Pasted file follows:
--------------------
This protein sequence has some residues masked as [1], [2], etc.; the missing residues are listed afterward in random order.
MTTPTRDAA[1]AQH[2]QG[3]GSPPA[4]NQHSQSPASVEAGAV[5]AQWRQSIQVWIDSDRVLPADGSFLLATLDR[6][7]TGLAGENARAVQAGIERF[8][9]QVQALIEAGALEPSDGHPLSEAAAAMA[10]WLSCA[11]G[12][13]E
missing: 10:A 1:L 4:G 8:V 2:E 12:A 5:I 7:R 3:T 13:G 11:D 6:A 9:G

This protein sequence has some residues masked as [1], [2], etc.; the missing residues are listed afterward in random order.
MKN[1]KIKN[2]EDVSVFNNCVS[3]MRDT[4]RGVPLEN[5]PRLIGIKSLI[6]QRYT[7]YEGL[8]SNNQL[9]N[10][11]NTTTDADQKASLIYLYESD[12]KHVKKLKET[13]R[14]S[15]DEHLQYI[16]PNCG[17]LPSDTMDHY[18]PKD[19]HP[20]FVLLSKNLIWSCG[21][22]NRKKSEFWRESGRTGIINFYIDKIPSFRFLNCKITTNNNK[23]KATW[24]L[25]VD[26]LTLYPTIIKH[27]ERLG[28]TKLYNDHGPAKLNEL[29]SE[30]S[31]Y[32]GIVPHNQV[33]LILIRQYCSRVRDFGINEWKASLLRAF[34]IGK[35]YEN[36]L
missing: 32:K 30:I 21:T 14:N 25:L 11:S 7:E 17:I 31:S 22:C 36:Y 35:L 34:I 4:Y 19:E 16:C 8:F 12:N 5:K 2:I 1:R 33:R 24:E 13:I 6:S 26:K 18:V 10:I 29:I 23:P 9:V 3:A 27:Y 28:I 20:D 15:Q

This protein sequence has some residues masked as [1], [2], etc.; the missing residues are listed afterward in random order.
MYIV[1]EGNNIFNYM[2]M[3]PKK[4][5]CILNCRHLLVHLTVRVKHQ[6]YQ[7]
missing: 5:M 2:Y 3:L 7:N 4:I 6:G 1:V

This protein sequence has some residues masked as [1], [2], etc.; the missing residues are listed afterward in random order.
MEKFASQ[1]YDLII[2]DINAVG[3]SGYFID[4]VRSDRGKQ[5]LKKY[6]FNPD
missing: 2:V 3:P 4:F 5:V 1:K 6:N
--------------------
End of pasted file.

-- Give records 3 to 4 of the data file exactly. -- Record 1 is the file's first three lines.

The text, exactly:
This protein sequence has some residues masked as [1], [2], etc.; the missing residues are listed afterward in random order.
MYIV[1]EGNNIFNYM[2]M[3]PKK[4][5]CILNCRHLLVHLTVRVKHQ[6]YQ[7]
missing: 5:M 2:Y 3:L 7:N 4:I 6:G 1:V

This protein sequence has some residues masked as [1], [2], etc.; the missing residues are listed afterward in random order.
MEKFASQ[1]YDLII[2]DINAVG[3]SGYFID[4]VRSDRGKQ[5]LKKY[6]FNPD
missing: 2:V 3:P 4:F 5:V 1:K 6:N